The tour's other highlight came from Respectfulchild, a solo instrumental project from Gan of Saskatoon, which, as they acknowledge, is on Treaty 6 territory. Gan stood alone on the stage, conjuring loops from their violin, vocalisations, and breath, fusing the organic and the electronic. Performing in the Landr offices as the sun set over Mont Royal, their performance drew a feeling of calm over the entire space, a moving moment of meditation and clarity in an otherwise hectic weekend.
With lights down low and smoke machines filling the venue with eye-stinging smoke, Toronto’s Absolutely Free invited the audience into their swirling, rolling world-space. The band move from locked-in groove to locked-in groove, transitioning seamlessly between musical passages, vocalist Matt King’s vocals floating over the bleeping electronics and intricate neo-psychedelic layers. Drummer Moshe Rozenberg twists and turns, tapping out multiple rhythms, driving things ever forward before spinning things off into another direction entirely. It's a physical, enveloping experience to see live, and over too soon.
This year's M coincided with the one year anniversary of Leonard Cohen’s death. To mark the city’s 375th anniversary, a celebration of Cohen and his work was planned for the Musee d’art Contemporian. The show took on an extra meaning in the wake of his death: a celebration of the man, his influence, and the community both locally and internationally. Archive materials, new interpretations, and interactive exhibits capture both the gravitas of his work and a sometimes playful nature. It's a complex and moving celebration, capable of moving even the most hard hearted to tears. The interactive 'I heard there was a secret chord' by Daily tour les jours is particularly moving - a combination of over 100 artists humming Cohen’s "Hallelujah" coupled with data taken from streaming services of how many people are listening to the song at any given time around the world, highlighting the power of music to unite at a given moment in time.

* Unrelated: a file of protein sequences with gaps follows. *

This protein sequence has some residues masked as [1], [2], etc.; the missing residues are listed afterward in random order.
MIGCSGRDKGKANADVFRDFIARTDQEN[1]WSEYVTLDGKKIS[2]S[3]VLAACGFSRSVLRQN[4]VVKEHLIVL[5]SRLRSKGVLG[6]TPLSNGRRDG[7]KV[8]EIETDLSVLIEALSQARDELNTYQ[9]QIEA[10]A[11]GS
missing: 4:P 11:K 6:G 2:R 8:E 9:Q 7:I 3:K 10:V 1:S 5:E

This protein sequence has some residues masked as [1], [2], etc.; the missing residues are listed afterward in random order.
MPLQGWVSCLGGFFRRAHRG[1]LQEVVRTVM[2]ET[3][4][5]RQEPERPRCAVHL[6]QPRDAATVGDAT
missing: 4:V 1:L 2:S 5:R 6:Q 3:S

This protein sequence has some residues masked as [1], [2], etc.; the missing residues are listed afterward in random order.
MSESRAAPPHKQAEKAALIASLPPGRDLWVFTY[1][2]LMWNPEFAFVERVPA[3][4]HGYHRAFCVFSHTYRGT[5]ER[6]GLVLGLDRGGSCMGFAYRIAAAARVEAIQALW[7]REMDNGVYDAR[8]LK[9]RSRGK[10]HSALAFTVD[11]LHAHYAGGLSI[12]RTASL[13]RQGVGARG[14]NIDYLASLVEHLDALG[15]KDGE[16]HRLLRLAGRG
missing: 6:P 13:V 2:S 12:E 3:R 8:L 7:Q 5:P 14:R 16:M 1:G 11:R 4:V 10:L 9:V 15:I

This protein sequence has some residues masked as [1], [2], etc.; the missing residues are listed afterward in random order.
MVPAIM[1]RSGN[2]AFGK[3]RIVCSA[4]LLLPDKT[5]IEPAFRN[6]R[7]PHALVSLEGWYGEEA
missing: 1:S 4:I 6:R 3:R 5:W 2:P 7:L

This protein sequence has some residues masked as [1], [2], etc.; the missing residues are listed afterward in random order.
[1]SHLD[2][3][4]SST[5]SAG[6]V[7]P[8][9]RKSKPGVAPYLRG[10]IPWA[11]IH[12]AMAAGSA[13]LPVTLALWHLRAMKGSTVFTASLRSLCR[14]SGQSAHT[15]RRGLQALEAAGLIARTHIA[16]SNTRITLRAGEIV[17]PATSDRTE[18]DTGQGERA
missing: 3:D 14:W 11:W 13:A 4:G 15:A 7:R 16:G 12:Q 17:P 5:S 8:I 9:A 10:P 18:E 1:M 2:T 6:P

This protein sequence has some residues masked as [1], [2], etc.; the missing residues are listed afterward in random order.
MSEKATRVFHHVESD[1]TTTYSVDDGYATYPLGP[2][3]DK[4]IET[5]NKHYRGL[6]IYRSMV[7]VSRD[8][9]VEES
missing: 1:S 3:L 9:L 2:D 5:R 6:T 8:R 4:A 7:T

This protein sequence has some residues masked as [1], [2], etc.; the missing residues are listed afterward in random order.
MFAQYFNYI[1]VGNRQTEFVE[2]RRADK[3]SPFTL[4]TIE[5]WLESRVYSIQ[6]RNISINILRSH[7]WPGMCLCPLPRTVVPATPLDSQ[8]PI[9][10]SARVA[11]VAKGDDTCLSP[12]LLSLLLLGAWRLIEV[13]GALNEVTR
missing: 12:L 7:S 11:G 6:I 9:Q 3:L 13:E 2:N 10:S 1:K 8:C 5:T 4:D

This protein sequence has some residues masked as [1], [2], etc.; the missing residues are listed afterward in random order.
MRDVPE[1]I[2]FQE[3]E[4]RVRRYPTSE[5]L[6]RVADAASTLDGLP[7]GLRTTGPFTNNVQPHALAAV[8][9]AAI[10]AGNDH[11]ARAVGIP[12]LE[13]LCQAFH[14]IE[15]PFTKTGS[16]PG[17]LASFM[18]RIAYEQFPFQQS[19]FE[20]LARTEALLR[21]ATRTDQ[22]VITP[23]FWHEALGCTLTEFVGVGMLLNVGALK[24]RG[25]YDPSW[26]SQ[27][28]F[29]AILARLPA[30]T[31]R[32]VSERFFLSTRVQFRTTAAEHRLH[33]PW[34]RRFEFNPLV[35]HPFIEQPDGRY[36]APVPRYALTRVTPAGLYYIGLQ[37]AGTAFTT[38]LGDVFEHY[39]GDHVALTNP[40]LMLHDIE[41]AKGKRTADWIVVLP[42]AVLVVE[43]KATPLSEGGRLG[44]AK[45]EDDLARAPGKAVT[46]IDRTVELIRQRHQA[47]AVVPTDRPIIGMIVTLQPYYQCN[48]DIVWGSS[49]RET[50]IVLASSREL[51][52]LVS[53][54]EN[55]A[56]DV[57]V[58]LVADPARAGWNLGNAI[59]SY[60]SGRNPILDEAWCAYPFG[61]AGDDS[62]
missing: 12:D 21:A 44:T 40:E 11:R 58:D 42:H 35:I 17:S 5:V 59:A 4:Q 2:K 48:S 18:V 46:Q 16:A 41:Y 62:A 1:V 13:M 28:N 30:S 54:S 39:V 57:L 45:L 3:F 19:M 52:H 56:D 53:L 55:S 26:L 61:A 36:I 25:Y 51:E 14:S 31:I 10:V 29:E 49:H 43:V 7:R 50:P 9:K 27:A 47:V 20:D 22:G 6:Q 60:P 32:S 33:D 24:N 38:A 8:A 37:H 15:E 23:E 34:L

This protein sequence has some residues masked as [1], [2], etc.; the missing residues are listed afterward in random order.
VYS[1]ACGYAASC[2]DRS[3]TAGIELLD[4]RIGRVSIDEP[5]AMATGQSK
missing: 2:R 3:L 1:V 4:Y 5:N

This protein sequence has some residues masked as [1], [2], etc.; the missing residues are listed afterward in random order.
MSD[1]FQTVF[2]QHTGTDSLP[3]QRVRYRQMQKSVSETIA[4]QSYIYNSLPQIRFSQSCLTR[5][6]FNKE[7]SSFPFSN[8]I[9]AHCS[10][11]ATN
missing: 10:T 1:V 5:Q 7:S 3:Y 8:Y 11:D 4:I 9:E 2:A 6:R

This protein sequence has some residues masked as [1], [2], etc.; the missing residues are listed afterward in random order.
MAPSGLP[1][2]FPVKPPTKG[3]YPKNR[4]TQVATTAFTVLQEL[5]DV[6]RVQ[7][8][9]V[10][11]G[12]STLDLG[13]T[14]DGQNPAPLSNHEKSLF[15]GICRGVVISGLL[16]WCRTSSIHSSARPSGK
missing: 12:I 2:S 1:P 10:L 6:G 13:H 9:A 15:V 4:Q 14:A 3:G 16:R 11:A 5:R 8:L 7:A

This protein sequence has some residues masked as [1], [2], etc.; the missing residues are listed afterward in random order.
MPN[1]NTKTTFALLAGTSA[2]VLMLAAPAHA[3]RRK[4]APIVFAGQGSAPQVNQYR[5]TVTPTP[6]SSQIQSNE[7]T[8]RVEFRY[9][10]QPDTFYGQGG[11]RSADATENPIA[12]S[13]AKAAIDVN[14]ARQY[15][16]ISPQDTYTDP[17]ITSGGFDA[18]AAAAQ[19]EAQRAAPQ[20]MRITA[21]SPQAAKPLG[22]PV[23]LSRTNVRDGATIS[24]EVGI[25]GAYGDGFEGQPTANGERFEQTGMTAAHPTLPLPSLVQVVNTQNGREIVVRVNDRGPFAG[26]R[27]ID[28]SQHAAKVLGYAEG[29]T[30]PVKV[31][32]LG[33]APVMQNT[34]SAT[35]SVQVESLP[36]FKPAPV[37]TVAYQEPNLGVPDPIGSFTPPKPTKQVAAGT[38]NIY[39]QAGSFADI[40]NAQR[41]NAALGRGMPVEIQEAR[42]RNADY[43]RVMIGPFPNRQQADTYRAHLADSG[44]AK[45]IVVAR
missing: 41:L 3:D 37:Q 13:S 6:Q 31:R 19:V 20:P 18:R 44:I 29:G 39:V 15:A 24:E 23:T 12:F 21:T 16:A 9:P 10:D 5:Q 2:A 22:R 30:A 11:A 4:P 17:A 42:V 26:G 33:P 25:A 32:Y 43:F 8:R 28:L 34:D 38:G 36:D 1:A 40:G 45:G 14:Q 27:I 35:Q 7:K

Bathed in neon light, an adjacent room hosts a series of cover versions, predominantly by current Montreal musicians, including the likes of Basia Bulat, The Barr Brothers, Leif Vollebekk, and Li'l Andy, as well as contributions from Jarvis Cocker, Feist, and Douglas Dare. Breathing life into the old texts it serves as a baton passing of sorts. Yet Cohen’s presence is not solely confined to the museum. Since his death two huge building-sized murals have appeared in the city, Kevin Ledo's aforementioned work standing guard over The Main, just before the square housing his Montreal home, and one that can be seen from Mont Royal itself, placing Cohen at the heart of the cityscape, a testament to the power of words and music to bring people together. Perhaps most movingly of all, someone has ajusted the street sign outside Cohen's former home to read "So Long, Marie-Anne and Leonard". It's a touching and subtle tribute to the great man and his work.
M for Montreal takes place in November 2018. Check out www.mformontreal.com for more details.